Baton Rouge scales down plans for mental health diversion program
A small-scale mental health diversion program that proponents say will reduce needless incarceration in Baton Rouge and help fight the opioid epidemic is moving forward after months of planning.
The program—set in motion by a $50,000 MacArthur Foundation grant—is a scaled-down version of the Bridge Center for Hope, the proposed mental health diversion facility that has yet to get off the ground after voters last year rejected a tax to cover operating expenses. The new program should be up and running in the next couple months, East Baton Rouge District Attorney Hillar Moore said today at the Press Club of Baton Rouge.
“I firmly believe we can reduce the jail, prison population significantly here in Baton Rouge if we put the resources there,” said Moore, a board member of the Bridge Center.
Mayor Sharon Weston Broome and her top staff have committed funding one or two positions for the effort, Moore said, but the money will not come in for several months. The Baton Rouge Area Foundation, he added, may advance some funding in the meantime.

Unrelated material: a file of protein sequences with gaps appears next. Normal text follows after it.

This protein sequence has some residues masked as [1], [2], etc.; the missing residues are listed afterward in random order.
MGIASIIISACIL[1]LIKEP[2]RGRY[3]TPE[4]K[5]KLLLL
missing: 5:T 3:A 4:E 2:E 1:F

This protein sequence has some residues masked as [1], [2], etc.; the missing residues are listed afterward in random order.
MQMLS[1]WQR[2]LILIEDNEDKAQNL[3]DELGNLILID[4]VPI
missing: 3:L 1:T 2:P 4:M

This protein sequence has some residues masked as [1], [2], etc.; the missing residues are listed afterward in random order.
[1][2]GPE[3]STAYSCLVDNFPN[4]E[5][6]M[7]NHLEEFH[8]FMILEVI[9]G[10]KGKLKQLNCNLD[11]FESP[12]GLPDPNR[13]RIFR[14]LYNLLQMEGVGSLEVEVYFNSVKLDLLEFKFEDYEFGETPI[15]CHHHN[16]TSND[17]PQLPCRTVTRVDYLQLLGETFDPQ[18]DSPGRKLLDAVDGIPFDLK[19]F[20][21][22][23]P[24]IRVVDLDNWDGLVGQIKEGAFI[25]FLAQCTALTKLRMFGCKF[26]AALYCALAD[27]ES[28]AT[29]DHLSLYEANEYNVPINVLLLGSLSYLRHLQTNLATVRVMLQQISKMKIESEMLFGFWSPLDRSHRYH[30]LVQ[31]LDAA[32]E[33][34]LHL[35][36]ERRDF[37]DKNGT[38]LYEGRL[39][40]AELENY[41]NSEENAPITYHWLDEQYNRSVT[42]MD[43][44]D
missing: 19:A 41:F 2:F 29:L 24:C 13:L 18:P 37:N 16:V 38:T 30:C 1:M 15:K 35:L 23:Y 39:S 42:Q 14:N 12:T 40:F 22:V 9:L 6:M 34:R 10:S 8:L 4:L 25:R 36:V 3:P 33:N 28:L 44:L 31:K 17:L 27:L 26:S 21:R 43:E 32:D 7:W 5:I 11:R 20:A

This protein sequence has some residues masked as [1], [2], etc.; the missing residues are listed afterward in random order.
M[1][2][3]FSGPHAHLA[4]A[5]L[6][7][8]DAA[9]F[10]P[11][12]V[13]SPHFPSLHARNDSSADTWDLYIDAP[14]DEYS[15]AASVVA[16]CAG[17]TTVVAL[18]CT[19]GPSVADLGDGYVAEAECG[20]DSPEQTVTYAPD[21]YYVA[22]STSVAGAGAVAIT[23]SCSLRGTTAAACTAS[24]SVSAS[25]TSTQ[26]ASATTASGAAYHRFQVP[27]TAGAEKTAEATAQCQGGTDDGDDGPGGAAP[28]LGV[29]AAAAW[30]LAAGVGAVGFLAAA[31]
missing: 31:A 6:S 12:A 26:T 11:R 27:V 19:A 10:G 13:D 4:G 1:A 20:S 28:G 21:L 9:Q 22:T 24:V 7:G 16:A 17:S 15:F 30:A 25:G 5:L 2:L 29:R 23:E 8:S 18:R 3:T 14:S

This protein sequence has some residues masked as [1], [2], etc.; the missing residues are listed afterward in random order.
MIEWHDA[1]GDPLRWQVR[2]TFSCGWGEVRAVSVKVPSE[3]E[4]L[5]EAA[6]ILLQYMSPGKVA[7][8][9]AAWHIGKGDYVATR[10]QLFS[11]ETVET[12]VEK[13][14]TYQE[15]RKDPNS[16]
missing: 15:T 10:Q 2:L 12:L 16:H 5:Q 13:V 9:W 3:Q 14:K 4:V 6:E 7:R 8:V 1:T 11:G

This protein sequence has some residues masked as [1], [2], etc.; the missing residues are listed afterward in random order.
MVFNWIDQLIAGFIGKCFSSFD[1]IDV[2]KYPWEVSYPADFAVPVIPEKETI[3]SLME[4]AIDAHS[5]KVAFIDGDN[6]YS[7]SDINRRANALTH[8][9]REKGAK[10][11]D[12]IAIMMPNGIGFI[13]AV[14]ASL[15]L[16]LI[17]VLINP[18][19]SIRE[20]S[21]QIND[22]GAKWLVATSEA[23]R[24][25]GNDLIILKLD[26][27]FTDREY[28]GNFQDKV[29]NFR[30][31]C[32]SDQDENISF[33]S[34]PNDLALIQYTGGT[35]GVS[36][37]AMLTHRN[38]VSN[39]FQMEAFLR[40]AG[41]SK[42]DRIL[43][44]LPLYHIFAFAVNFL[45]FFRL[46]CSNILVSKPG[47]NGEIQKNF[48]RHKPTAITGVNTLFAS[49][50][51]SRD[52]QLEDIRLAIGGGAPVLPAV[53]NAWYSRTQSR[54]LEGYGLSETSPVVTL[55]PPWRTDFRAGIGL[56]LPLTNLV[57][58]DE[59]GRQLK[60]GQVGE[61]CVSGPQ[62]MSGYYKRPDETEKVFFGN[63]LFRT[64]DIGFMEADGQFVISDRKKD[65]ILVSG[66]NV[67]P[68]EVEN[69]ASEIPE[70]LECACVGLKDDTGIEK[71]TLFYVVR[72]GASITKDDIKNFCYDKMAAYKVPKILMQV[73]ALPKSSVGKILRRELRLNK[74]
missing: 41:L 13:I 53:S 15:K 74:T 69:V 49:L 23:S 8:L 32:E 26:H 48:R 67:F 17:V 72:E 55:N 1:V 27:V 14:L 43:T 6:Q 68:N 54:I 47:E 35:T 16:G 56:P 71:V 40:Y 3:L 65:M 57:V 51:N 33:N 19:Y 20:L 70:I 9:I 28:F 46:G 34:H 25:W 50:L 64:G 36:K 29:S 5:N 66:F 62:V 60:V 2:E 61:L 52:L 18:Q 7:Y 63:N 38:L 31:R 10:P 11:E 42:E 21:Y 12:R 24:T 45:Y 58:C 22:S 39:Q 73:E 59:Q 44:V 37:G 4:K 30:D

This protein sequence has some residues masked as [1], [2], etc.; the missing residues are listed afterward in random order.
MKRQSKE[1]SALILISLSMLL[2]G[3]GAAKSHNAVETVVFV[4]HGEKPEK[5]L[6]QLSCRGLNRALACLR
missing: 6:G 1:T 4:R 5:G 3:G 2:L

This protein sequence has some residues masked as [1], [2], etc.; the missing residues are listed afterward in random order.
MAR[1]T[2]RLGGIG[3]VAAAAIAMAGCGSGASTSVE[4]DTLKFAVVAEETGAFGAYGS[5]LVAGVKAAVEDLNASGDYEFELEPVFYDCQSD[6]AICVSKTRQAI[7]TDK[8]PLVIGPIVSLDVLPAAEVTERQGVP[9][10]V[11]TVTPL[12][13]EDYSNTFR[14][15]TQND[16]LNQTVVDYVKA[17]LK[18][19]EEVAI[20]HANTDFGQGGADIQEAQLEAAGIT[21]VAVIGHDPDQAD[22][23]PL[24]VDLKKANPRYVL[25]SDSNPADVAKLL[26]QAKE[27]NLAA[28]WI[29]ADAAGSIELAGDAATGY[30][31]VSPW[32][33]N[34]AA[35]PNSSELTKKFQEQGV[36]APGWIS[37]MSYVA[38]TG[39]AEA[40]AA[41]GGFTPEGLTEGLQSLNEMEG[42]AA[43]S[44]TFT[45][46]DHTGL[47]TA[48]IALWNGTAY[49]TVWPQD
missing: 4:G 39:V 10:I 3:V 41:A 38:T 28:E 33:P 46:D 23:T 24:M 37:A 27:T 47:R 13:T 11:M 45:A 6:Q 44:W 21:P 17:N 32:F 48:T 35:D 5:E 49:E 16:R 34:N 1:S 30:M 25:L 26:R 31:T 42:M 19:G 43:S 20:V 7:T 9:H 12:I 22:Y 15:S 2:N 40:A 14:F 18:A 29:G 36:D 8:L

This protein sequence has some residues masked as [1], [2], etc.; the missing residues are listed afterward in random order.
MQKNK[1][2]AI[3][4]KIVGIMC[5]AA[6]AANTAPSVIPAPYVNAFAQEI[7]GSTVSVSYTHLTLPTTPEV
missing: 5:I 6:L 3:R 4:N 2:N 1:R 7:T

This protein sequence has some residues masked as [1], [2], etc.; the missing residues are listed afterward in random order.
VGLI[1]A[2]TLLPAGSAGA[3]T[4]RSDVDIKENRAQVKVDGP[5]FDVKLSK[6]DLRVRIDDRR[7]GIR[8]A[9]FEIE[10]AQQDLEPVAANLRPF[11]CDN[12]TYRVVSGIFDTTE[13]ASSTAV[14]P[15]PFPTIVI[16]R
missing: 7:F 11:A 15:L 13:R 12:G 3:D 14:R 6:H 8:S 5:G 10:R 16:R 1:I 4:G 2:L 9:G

Broome’s office did not respond to requests for comment before this afternoon’s publication. Moore estimates the total budget for the program at around $200,000.
A staff lawyer from Moore’s office or from the public defender’s office will essentially screen the parish prison logs for eligible candidates—mostly misdemeanor offenders with mental health issues who have not posted bail. If deemed eligible, the people will be released and given counseling services.
The program was delayed after the first pick for a case worker—which will be funded in part by the MacArthur grant—decided not to take the position, but Moore said he hopes to have another candidate chosen in the coming month.
If successful, proponents hope the program will prove itself as a model for reducing the jail population and improving mental health and drug addiction outcomes in the area. Broome and some Metro Council members considered putting another tax measure on the ballot this fall to fund the center, but ultimately decided to hold off until at least next year.